March 13, 2015

Value of electronics shipments pilfered in U.S. soared in 2014, security firm reports

Each theft of electronics equipment was worth $549,000 last year, up from $332,000 in prior year, CargoNet data shows.

By DC Velocity Staff

For those in the illicit business of stealing shipments of electronics equipment, 2014 was another prosperous year.

The median value of a stolen electronics shipment in the U.S. exceeded $549,000 last year, according to data released Wednesday by cargo security firm CargoNet. More than $42 million of electronics shipments were stolen in 2014, according to data reported to the Jersey City, N.J.-based company. The per-shipment value far surpassed the value of the average pharmaceutical and medical products heist, which came in at more than $355,000.

Electronics had the dubious distinction of also being the most valuable commodity absconded with in 2013, CargoNet data show. However, the value of each shipment ripped off in 2013 was about $332,000, indicating that electronics heists have become significantly more lucrative year-over-year. About $33 million worth of electronics shipments were stolen in 2013, according to data reported to CargoNet.

Although only 3 percent of reported incidents in 2014 involved a loss value of $1 million, those losses accounted for 38 percent of the value of stolen goods, CargoNet data showed.

In all, cargo theft incidents reported to CargoNet declined to 844 in 2014. That's down from 1,098 in 2013. However, the average loss value per incident rose by nearly $38,000 per incident, to more than $181,000, the company said. The overall number was skewed by increases in the value of thefts of electronics, pharmaceutical and medical products, and personal care and beauty items, the three most valuable commodity groups. Declines in stolen-shipment value were reported in food and beverage—which constituted the most stolen commodity—household items, building materials, and vehicles and accessories, CargoNet said.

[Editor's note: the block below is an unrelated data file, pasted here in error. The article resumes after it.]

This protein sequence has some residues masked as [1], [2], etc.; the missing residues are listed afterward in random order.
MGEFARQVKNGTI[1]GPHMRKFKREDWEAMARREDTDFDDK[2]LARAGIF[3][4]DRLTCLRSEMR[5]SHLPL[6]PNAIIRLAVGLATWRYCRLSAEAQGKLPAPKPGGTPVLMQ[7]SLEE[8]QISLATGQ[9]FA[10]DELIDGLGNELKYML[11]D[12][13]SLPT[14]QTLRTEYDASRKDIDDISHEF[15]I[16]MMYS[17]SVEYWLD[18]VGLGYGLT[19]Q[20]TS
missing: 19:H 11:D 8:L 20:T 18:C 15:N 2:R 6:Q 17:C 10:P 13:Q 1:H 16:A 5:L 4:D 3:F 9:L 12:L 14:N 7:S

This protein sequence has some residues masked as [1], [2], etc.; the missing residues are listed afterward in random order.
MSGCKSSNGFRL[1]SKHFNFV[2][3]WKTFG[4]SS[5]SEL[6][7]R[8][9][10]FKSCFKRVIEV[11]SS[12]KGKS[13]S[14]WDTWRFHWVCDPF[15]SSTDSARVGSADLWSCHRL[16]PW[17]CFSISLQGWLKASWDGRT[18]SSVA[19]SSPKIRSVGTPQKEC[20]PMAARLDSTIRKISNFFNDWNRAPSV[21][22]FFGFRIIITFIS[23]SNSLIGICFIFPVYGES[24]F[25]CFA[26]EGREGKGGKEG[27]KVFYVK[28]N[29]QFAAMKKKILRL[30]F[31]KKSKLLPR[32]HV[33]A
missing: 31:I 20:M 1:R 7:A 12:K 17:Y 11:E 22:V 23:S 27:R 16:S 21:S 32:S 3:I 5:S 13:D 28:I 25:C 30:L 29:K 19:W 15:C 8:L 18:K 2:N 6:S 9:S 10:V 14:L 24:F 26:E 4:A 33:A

So far in 2015, more than 120 theft incidents have been reported to CargoNet. Of those, 9.5 percent involved shipments valued at more than $500,000. The firm expects that more than 200 thefts will be reported by the end of the first quarter. The data do not reflect all of the stolen cargo activity that occurs across the country; many incidents go unreported due to the victims' unwillingness to share data with law-enforcement authorities or insurance companies. Companies are also reluctant to go public for fear the incidents might reflect badly on their security programs.

Most of the cargo stolen in 2014 was pilfered from warehouses, according to the report. About 130 thefts came from truck stops. On-the-road trailer hijackings, long the stuff of organized crime lore, rarely occur. Per usual, California, with its huge land mass and proximity to southern border crossings, reported the most thefts by state. It was followed by Texas, Florida, Georgia and Illinois. Georgia recorded the most truck-stop thefts in 2014, with 26.

CargoNet said much of the cargo theft is executed by sophisticated, well-organized syndicates that stalk shipments from the point of origin. These groups will often follow drivers for hundreds of miles and then wait for the vehicle to be left unattended, CargoNet said.

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